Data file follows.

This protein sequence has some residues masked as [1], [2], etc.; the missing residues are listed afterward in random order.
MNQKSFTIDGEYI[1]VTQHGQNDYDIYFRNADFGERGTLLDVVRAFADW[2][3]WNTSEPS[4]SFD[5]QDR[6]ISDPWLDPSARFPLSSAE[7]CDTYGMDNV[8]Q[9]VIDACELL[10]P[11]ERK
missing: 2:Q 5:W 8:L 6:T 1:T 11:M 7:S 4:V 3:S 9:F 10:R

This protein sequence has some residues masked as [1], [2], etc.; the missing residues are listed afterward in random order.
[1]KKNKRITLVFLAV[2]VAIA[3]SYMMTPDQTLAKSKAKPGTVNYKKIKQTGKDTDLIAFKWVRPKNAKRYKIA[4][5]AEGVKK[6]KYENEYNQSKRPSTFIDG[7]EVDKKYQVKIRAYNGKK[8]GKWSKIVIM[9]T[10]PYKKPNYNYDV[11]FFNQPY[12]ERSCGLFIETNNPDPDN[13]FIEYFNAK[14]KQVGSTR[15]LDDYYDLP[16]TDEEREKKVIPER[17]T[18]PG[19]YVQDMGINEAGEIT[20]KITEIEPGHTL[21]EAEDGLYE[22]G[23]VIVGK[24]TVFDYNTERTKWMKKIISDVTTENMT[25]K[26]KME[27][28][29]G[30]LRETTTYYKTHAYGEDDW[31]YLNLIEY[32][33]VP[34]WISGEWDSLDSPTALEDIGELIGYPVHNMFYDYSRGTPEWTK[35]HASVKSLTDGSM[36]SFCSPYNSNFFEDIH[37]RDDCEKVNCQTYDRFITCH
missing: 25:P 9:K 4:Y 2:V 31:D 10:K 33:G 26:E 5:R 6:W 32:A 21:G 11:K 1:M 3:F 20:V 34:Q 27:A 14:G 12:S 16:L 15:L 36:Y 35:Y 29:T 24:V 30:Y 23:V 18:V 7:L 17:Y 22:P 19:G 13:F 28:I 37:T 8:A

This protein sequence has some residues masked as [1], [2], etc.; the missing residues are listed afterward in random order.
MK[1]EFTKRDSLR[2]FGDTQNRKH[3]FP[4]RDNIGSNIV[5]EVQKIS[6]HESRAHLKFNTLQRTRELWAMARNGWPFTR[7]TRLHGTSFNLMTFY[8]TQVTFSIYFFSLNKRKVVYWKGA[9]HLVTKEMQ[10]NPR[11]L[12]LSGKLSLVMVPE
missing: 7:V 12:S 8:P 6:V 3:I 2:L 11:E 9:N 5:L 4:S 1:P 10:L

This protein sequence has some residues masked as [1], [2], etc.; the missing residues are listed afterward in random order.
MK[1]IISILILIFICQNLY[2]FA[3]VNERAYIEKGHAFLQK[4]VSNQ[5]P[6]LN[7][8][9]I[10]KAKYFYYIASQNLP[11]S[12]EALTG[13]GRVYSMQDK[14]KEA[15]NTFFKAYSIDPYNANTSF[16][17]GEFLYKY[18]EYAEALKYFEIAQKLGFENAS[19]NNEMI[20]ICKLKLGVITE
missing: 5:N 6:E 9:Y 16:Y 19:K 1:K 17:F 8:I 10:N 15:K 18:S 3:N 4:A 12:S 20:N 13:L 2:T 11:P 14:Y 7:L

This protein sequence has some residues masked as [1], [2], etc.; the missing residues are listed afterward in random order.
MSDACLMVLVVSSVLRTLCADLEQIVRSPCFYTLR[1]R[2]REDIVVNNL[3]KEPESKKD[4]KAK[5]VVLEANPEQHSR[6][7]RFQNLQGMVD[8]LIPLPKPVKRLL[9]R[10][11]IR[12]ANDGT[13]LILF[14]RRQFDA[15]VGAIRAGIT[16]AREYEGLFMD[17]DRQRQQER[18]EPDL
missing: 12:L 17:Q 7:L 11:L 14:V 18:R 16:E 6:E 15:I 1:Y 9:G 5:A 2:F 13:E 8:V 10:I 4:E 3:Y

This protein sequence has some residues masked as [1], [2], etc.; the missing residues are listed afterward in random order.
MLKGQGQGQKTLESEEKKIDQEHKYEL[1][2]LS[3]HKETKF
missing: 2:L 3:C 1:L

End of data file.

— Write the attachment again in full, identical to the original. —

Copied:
This protein sequence has some residues masked as [1], [2], etc.; the missing residues are listed afterward in random order.
MNQKSFTIDGEYI[1]VTQHGQNDYDIYFRNADFGERGTLLDVVRAFADW[2][3]WNTSEPS[4]SFD[5]QDR[6]ISDPWLDPSARFPLSSAE[7]CDTYGMDNV[8]Q[9]VIDACELL[10]P[11]ERK
missing: 2:Q 5:W 8:L 6:T 1:T 11:M 7:S 4:V 3:S 9:F 10:R

This protein sequence has some residues masked as [1], [2], etc.; the missing residues are listed afterward in random order.
[1]KKNKRITLVFLAV[2]VAIA[3]SYMMTPDQTLAKSKAKPGTVNYKKIKQTGKDTDLIAFKWVRPKNAKRYKIA[4][5]AEGVKK[6]KYENEYNQSKRPSTFIDG[7]EVDKKYQVKIRAYNGKK[8]GKWSKIVIM[9]T[10]PYKKPNYNYDV[11]FFNQPY[12]ERSCGLFIETNNPDPDN[13]FIEYFNAK[14]KQVGSTR[15]LDDYYDLP[16]TDEEREKKVIPER[17]T[18]PG[19]YVQDMGINEAGEIT[20]KITEIEPGHTL[21]EAEDGLYE[22]G[23]VIVGK[24]TVFDYNTERTKWMKKIISDVTTENMT[25]K[26]KME[27][28][29]G[30]LRETTTYYKTHAYGEDDW[31]YLNLIEY[32][33]VP[34]WISGEWDSLDSPTALEDIGELIGYPVHNMFYDYSRGTPEWTK[35]HASVKSLTDGSM[36]SFCSPYNSNFFEDIH[37]RDDCEKVNCQTYDRFITCH
missing: 25:P 9:K 4:Y 2:V 31:D 10:K 33:G 26:E 5:R 6:W 32:A 21:G 11:K 1:M 3:F 20:V 34:Q 27:A 14:G 12:S 16:L 15:L 36:Y 35:Y 29:T 24:V 30:Y 23:V 18:V 7:L 17:Y 22:P 19:G 13:F 28:I 37:T 8:A

This protein sequence has some residues masked as [1], [2], etc.; the missing residues are listed afterward in random order.
MK[1]EFTKRDSLR[2]FGDTQNRKH[3]FP[4]RDNIGSNIV[5]EVQKIS[6]HESRAHLKFNTLQRTRELWAMARNGWPFTR[7]TRLHGTSFNLMTFY[8]TQVTFSIYFFSLNKRKVVYWKGA[9]HLVTKEMQ[10]NPR[11]L[12]LSGKLSLVMVPE
missing: 7:V 12:S 8:P 6:V 3:I 2:L 11:E 9:N 5:L 4:S 1:P 10:L

This protein sequence has some residues masked as [1], [2], etc.; the missing residues are listed afterward in random order.
MK[1]IISILILIFICQNLY[2]FA[3]VNERAYIEKGHAFLQK[4]VSNQ[5]P[6]LN[7][8][9]I[10]KAKYFYYIASQNLP[11]S[12]EALTG[13]GRVYSMQDK[14]KEA[15]NTFFKAYSIDPYNANTSF[16][17]GEFLYKY[18]EYAEALKYFEIAQKLGFENAS[19]NNEMI[20]ICKLKLGVITE
missing: 5:N 6:E 9:Y 16:Y 19:K 1:K 17:F 8:I 10:N 15:K 18:S 3:N 4:A 12:S 20:N 13:L 2:T 11:P 14:Y 7:L

This protein sequence has some residues masked as [1], [2], etc.; the missing residues are listed afterward in random order.
MSDACLMVLVVSSVLRTLCADLEQIVRSPCFYTLR[1]R[2]REDIVVNNL[3]KEPESKKD[4]KAK[5]VVLEANPEQHSR[6][7]RFQNLQGMVD[8]LIPLPKPVKRLL[9]R[10][11]IR[12]ANDGT[13]LILF[14]RRQFDA[15]VGAIRAGIT[16]AREYEGLFMD[17]DRQRQQER[18]EPDL
missing: 12:L 17:Q 7:L 11:L 14:V 18:R 16:E 6:E 15:I 1:Y 9:G 5:A 2:F 13:E 8:V 10:I 4:E 3:Y

This protein sequence has some residues masked as [1], [2], etc.; the missing residues are listed afterward in random order.
MLKGQGQGQKTLESEEKKIDQEHKYEL[1][2]LS[3]HKETKF
missing: 2:L 3:C 1:L